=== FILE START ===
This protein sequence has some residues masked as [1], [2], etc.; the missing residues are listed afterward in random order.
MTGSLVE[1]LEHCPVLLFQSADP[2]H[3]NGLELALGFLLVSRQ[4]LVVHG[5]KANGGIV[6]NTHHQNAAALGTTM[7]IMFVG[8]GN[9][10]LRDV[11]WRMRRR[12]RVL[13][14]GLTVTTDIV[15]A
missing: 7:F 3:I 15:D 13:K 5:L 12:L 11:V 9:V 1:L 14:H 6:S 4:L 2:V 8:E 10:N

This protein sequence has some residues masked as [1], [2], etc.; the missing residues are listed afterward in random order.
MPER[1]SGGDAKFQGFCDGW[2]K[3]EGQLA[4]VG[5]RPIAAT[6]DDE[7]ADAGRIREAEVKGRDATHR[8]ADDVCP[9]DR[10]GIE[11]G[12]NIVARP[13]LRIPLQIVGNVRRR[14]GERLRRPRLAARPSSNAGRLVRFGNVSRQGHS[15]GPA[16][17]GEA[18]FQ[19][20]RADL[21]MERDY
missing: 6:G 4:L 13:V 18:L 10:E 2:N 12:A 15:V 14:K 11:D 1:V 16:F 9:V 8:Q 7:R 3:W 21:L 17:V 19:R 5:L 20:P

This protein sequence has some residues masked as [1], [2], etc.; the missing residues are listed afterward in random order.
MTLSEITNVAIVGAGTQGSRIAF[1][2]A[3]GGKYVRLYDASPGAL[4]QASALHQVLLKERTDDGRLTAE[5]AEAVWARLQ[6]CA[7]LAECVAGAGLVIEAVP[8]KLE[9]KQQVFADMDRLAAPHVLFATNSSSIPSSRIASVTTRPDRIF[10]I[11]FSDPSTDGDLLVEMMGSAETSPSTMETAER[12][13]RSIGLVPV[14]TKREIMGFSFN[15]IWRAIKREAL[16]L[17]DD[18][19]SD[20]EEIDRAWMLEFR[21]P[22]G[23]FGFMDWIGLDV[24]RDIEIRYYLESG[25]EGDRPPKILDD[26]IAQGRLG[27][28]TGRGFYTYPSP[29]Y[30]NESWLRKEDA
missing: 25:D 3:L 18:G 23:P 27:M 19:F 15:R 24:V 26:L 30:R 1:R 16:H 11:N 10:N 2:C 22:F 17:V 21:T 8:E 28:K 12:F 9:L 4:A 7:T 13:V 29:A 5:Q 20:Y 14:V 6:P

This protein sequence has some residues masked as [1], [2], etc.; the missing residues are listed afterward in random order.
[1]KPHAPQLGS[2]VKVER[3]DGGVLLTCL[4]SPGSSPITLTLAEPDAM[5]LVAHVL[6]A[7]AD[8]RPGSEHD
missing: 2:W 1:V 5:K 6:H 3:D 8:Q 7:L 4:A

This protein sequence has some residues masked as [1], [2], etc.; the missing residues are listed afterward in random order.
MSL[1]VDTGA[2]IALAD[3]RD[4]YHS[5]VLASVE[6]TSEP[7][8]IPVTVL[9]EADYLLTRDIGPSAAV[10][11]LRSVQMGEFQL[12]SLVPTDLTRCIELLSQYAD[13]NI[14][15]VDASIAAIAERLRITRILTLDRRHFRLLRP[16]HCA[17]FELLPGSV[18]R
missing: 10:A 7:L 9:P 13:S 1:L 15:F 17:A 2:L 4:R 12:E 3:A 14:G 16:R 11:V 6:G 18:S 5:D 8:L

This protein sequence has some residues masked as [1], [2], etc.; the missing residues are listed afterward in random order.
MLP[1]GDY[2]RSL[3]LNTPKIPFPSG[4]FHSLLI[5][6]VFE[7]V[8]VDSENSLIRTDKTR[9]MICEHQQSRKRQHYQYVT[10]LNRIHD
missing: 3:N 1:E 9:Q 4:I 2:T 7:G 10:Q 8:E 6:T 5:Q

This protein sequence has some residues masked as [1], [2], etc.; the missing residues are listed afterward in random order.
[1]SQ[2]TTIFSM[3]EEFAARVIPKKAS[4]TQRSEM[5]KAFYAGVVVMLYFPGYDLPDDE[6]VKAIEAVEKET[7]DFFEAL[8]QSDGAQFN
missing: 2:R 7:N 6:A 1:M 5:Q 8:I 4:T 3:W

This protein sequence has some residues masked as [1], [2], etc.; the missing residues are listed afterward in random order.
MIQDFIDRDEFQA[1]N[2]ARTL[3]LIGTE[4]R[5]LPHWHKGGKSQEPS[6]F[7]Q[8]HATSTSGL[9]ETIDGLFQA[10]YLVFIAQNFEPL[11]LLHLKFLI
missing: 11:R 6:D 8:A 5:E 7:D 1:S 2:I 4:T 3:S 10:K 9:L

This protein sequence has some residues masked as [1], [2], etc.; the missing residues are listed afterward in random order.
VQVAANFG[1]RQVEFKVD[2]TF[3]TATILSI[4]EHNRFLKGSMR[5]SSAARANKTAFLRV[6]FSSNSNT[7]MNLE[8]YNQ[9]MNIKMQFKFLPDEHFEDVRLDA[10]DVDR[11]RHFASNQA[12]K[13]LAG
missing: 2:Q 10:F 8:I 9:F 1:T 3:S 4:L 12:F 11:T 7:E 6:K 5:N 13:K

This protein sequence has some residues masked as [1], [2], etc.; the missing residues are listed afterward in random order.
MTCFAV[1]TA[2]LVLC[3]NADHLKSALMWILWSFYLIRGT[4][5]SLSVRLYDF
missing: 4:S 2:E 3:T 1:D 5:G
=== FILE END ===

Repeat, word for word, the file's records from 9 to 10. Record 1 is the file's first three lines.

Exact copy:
This protein sequence has some residues masked as [1], [2], etc.; the missing residues are listed afterward in random order.
VQVAANFG[1]RQVEFKVD[2]TF[3]TATILSI[4]EHNRFLKGSMR[5]SSAARANKTAFLRV[6]FSSNSNT[7]MNLE[8]YNQ[9]MNIKMQFKFLPDEHFEDVRLDA[10]DVDR[11]RHFASNQA[12]K[13]LAG
missing: 2:Q 10:F 8:I 9:F 1:T 3:S 4:L 12:F 11:T 7:E 6:K 5:N 13:K

This protein sequence has some residues masked as [1], [2], etc.; the missing residues are listed afterward in random order.
MTCFAV[1]TA[2]LVLC[3]NADHLKSALMWILWSFYLIRGT[4][5]SLSVRLYDF
missing: 4:S 2:E 3:T 1:D 5:G